20 U.S. Cyber Strategy: Leverage the U.S. technological base Human capital – strengthen cadre of cybersecurity professionals –Yet, long-term trends in human capital do not bode well. The United States has only 4.5 percent of the world's population. The United States will lose its advantage in cyberspace if that advantage is predicated on simply amassing trained cybersecurity professionals. –over the next 20 years, many countries, including China and India, will train more highly proficient computer scientists than will the United States. We must confront the cyber-defense challenge as we confront other military challenges: with a focus not on numbers but on superior technology and productivity. Such tools will be available only if the U.S. commercial information technology sector remains the world's leader -- something that will require continuing investments in science, technology, and education at all levels. Software and hardware are at risk of being tampered with even before they are linked together in an operational system. The risk of compromise in the manufacturing process is very real and is perhaps the least understood cyberthreat. 20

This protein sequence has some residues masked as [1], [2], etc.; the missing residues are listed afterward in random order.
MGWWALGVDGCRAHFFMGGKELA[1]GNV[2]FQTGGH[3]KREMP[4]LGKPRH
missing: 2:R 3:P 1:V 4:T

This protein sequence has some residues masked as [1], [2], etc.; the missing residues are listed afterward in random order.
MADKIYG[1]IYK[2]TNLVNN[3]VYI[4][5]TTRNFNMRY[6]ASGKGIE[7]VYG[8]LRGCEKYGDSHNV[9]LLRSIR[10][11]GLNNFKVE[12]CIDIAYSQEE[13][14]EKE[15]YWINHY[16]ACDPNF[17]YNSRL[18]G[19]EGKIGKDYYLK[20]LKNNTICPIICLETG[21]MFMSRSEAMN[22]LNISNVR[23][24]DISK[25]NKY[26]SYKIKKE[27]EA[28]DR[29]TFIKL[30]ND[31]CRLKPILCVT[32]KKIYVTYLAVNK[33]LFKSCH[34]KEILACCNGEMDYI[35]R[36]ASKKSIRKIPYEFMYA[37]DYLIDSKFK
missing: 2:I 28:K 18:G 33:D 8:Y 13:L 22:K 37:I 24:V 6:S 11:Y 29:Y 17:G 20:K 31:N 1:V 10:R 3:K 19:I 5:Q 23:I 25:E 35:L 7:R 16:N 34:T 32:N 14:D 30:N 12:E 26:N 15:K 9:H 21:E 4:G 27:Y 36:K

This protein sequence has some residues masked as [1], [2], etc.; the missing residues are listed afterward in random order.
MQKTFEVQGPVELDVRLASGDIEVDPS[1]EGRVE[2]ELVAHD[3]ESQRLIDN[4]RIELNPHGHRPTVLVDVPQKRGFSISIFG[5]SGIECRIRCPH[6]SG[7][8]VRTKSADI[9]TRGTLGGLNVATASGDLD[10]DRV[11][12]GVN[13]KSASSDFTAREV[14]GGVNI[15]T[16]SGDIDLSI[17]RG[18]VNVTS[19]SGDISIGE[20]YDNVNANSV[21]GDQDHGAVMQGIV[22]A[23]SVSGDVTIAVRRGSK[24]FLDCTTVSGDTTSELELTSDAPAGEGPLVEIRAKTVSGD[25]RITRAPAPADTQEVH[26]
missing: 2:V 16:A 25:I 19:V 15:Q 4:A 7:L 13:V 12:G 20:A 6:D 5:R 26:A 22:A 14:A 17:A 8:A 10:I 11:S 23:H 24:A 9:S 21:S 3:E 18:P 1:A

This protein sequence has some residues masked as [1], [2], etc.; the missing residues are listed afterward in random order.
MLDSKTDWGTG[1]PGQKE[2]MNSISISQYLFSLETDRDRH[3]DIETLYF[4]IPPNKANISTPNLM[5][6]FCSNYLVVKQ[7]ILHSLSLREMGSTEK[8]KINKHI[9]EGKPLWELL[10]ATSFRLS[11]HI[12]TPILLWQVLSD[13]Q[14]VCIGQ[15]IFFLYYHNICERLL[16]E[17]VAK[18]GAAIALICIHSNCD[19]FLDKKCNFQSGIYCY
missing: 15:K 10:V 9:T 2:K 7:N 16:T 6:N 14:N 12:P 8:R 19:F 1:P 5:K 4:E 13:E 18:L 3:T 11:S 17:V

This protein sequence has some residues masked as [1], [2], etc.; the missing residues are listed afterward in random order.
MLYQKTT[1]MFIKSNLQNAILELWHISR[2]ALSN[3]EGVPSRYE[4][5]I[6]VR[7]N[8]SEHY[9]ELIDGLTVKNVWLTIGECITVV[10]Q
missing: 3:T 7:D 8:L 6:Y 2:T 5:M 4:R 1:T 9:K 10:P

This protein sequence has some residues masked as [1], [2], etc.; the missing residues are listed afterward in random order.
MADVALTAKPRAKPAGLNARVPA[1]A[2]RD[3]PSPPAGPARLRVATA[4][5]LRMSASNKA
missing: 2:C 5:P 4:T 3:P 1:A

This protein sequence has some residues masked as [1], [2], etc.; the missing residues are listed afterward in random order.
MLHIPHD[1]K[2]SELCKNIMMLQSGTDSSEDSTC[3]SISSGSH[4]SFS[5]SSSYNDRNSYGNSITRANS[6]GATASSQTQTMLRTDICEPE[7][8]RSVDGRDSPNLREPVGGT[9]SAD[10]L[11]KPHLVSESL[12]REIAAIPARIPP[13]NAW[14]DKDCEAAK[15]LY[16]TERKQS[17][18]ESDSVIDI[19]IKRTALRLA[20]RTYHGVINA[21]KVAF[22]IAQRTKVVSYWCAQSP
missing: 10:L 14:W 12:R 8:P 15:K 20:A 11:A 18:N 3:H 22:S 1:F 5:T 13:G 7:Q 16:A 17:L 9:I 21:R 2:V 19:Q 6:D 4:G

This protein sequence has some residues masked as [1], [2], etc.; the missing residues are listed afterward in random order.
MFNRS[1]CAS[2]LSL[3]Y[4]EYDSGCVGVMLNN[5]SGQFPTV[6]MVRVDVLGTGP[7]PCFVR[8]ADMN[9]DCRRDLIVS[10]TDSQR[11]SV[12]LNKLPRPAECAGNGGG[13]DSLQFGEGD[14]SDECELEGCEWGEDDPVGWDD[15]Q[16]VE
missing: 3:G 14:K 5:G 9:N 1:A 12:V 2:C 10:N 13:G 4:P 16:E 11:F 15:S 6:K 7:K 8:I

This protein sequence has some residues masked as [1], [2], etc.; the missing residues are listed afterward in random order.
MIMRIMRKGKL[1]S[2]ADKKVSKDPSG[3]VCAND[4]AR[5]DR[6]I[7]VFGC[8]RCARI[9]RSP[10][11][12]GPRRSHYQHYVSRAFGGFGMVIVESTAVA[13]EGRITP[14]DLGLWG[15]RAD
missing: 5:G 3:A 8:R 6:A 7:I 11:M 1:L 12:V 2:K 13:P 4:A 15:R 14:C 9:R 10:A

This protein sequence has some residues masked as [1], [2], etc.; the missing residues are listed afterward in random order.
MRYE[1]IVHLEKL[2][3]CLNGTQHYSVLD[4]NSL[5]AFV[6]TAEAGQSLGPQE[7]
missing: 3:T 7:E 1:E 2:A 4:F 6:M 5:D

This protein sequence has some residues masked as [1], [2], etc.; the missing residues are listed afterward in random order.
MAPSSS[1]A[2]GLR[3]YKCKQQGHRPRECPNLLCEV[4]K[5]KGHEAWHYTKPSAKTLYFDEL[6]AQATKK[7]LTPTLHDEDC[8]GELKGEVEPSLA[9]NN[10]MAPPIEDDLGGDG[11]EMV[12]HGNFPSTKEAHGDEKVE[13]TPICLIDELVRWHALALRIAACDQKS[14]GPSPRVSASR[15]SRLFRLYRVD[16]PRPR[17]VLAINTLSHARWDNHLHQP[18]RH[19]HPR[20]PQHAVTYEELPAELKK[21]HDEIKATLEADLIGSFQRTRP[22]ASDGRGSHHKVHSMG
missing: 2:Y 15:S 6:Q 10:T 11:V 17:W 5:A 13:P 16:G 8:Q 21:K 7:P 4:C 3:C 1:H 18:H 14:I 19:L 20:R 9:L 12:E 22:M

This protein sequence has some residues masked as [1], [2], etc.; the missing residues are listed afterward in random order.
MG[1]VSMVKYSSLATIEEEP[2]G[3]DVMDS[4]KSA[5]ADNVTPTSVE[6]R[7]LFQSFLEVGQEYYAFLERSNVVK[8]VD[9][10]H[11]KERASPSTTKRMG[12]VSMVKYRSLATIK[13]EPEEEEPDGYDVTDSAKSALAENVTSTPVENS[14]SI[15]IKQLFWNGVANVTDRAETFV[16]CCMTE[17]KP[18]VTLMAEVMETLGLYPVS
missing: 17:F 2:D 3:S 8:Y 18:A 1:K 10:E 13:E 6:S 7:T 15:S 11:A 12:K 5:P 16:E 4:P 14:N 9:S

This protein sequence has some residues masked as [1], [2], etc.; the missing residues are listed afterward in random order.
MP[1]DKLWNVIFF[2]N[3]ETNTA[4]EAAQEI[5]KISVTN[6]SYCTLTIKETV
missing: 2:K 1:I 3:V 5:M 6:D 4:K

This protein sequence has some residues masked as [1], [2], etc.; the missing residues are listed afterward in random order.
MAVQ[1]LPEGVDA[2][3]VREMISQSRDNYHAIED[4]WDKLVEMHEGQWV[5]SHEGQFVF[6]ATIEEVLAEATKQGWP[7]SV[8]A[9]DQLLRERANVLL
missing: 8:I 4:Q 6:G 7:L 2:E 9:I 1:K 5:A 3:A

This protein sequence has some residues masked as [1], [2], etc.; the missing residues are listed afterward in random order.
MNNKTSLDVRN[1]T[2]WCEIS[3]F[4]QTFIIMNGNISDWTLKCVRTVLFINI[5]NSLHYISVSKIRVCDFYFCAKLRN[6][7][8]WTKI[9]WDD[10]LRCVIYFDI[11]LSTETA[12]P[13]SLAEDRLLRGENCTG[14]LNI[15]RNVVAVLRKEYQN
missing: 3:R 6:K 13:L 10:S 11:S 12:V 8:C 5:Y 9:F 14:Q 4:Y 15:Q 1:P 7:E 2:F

21 Defense Industrial Base: Metatechnology In the future world, it will still be possible to describe defense applications of technology, but increasingly meaningless to speak of defense technology as such: most technology used by defense will be drawn from the commercial sector.” In the information technology community, the term technology development often refers to the development of new software or integration of both hardware and software systems, and has little to do with advances in science or engineering.” 21

22 ICT Industrial Base Reasons to Manufacture Overseas (ranking unknown) Cost of facility construction Operational costs Business tax structure ITAR Special subsidies Local market access Environmental Issues Offsets Oversight Rough Draft 22

23 Defense Industrial Base Civil-Military Integration: Related Specialties High Trust – damage limitations Financial (information assurance against advanced persistent threat, operational risk assessment) Gambling (threat assessment, behavior analysis, operational risk assessment) High Reliability – design patterns Medical (6 9s “life critical”) Communications (5 9s “high availability”) Aerospace (“DO-178B (software) standard”) Harsh Environments – physical reliability Aerospace (“DO-254 standard”) Oil/Gas Exploration (electronics packages embedded in drill bits “downhole” ) Automotive (High Temps, high reliability, ISO/TS 16949) Virtual Reality Entertainment (modeling and simulation) Rough Draft 23